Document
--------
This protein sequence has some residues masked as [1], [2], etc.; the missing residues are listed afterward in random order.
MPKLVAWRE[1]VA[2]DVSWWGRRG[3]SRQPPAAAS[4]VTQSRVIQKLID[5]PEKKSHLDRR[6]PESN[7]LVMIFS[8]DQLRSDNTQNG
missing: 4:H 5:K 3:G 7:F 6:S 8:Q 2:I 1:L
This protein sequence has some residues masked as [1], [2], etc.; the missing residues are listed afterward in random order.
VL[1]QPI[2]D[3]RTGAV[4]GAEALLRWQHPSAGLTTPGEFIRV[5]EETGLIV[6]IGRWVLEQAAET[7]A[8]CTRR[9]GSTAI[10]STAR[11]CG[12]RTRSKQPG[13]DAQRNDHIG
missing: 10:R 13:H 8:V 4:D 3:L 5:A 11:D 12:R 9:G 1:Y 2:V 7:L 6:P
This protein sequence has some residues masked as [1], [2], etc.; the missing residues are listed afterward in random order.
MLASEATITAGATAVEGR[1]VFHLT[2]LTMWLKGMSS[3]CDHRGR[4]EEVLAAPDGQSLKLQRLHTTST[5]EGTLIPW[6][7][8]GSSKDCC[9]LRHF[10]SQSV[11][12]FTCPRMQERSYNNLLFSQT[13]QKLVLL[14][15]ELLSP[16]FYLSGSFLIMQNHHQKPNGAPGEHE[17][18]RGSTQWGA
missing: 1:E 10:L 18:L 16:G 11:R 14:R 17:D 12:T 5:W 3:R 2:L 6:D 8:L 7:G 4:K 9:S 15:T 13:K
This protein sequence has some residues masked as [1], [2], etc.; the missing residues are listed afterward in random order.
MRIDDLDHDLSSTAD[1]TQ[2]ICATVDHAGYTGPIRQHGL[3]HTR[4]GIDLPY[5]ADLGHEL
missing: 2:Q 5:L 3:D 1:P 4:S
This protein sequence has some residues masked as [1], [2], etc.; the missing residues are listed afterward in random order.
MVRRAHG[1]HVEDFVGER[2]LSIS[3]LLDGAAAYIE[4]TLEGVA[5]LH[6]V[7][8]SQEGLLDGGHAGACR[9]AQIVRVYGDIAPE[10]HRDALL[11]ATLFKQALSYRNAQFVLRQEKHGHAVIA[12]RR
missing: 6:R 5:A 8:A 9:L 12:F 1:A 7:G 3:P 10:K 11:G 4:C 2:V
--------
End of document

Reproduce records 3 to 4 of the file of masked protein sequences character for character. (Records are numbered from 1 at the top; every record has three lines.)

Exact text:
This protein sequence has some residues masked as [1], [2], etc.; the missing residues are listed afterward in random order.
MLASEATITAGATAVEGR[1]VFHLT[2]LTMWLKGMSS[3]CDHRGR[4]EEVLAAPDGQSLKLQRLHTTST[5]EGTLIPW[6][7][8]GSSKDCC[9]LRHF[10]SQSV[11][12]FTCPRMQERSYNNLLFSQT[13]QKLVLL[14][15]ELLSP[16]FYLSGSFLIMQNHHQKPNGAPGEHE[17][18]RGSTQWGA
missing: 1:E 10:L 18:L 16:G 11:R 14:R 17:D 12:T 5:W 3:R 2:L 6:D 8:L 7:G 4:K 9:S 15:T 13:K
This protein sequence has some residues masked as [1], [2], etc.; the missing residues are listed afterward in random order.
MRIDDLDHDLSSTAD[1]TQ[2]ICATVDHAGYTGPIRQHGL[3]HTR[4]GIDLPY[5]ADLGHEL
missing: 2:Q 5:L 3:D 1:P 4:S